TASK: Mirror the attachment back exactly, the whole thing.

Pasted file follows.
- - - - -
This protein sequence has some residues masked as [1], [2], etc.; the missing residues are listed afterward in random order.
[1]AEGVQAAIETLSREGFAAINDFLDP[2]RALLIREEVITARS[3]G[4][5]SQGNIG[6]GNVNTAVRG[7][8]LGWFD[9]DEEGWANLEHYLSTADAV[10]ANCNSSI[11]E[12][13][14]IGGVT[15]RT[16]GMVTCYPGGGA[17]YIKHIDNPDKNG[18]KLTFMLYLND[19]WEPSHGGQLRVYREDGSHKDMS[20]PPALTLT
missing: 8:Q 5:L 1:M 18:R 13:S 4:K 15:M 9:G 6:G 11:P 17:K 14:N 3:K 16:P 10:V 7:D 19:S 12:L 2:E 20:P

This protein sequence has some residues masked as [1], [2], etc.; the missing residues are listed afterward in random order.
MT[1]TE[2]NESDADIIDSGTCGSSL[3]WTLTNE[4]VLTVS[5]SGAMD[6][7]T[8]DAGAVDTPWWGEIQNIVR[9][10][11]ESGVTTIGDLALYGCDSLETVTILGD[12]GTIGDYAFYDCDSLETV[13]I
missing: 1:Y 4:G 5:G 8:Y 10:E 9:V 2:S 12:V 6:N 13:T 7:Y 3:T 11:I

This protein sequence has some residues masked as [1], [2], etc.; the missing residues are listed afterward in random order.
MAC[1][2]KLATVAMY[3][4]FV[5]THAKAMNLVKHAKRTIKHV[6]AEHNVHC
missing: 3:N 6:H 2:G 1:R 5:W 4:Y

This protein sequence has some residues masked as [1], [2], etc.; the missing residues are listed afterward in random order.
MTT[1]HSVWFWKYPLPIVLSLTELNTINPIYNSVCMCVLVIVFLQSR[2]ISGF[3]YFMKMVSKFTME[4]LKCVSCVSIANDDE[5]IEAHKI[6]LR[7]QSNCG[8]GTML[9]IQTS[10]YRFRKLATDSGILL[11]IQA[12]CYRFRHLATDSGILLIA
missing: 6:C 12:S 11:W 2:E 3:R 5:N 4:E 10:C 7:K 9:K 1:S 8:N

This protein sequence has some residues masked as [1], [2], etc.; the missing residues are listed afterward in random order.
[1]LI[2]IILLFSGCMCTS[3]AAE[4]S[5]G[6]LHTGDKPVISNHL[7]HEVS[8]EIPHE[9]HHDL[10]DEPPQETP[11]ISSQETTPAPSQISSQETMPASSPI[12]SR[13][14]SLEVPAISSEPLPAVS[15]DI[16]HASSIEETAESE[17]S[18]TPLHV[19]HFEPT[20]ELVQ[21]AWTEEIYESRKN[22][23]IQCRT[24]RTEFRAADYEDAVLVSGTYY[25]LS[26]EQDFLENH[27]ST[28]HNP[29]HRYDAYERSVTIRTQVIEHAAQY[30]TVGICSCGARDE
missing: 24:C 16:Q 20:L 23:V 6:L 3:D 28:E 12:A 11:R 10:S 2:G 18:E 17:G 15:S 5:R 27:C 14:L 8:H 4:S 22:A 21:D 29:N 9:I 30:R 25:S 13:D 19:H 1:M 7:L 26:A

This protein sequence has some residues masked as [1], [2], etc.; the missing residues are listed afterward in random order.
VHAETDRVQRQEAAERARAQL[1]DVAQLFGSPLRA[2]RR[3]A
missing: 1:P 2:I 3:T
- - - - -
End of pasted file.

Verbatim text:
This protein sequence has some residues masked as [1], [2], etc.; the missing residues are listed afterward in random order.
[1]AEGVQAAIETLSREGFAAINDFLDP[2]RALLIREEVITARS[3]G[4][5]SQGNIG[6]GNVNTAVRG[7][8]LGWFD[9]DEEGWANLEHYLSTADAV[10]ANCNSSI[11]E[12][13][14]IGGVT[15]RT[16]GMVTCYPGGGA[17]YIKHIDNPDKNG[18]KLTFMLYLND[19]WEPSHGGQLRVYREDGSHKDMS[20]PPALTLT
missing: 8:Q 5:L 1:M 18:R 13:S 4:K 15:M 9:G 6:G 11:P 17:K 14:N 3:K 16:P 10:V 7:D 19:S 12:L 2:E 20:P

This protein sequence has some residues masked as [1], [2], etc.; the missing residues are listed afterward in random order.
MT[1]TE[2]NESDADIIDSGTCGSSL[3]WTLTNE[4]VLTVS[5]SGAMD[6][7]T[8]DAGAVDTPWWGEIQNIVR[9][10][11]ESGVTTIGDLALYGCDSLETVTILGD[12]GTIGDYAFYDCDSLETV[13]I
missing: 1:Y 4:G 5:G 8:Y 10:E 9:V 2:S 12:V 6:N 13:T 7:Y 3:T 11:I

This protein sequence has some residues masked as [1], [2], etc.; the missing residues are listed afterward in random order.
MAC[1][2]KLATVAMY[3][4]FV[5]THAKAMNLVKHAKRTIKHV[6]AEHNVHC
missing: 3:N 6:H 2:G 1:R 5:W 4:Y

This protein sequence has some residues masked as [1], [2], etc.; the missing residues are listed afterward in random order.
MTT[1]HSVWFWKYPLPIVLSLTELNTINPIYNSVCMCVLVIVFLQSR[2]ISGF[3]YFMKMVSKFTME[4]LKCVSCVSIANDDE[5]IEAHKI[6]LR[7]QSNCG[8]GTML[9]IQTS[10]YRFRKLATDSGILL[11]IQA[12]CYRFRHLATDSGILLIA
missing: 6:C 12:S 11:W 2:E 3:R 5:N 4:E 10:C 7:K 9:K 1:S 8:N

This protein sequence has some residues masked as [1], [2], etc.; the missing residues are listed afterward in random order.
[1]LI[2]IILLFSGCMCTS[3]AAE[4]S[5]G[6]LHTGDKPVISNHL[7]HEVS[8]EIPHE[9]HHDL[10]DEPPQETP[11]ISSQETTPAPSQISSQETMPASSPI[12]SR[13][14]SLEVPAISSEPLPAVS[15]DI[16]HASSIEETAESE[17]S[18]TPLHV[19]HFEPT[20]ELVQ[21]AWTEEIYESRKN[22][23]IQCRT[24]RTEFRAADYEDAVLVSGTYY[25]LS[26]EQDFLENH[27]ST[28]HNP[29]HRYDAYERSVTIRTQVIEHAAQY[30]TVGICSCGARDE
missing: 24:C 16:Q 20:L 23:V 6:L 3:D 28:E 12:A 11:R 10:S 2:G 18:E 17:G 15:S 5:R 27:C 14:L 8:H 4:S 22:A 21:D 29:N 9:I 30:R 25:S 13:D 19:H 1:M 7:L 26:A

This protein sequence has some residues masked as [1], [2], etc.; the missing residues are listed afterward in random order.
VHAETDRVQRQEAAERARAQL[1]DVAQLFGSPLRA[2]RR[3]A
missing: 1:P 2:I 3:T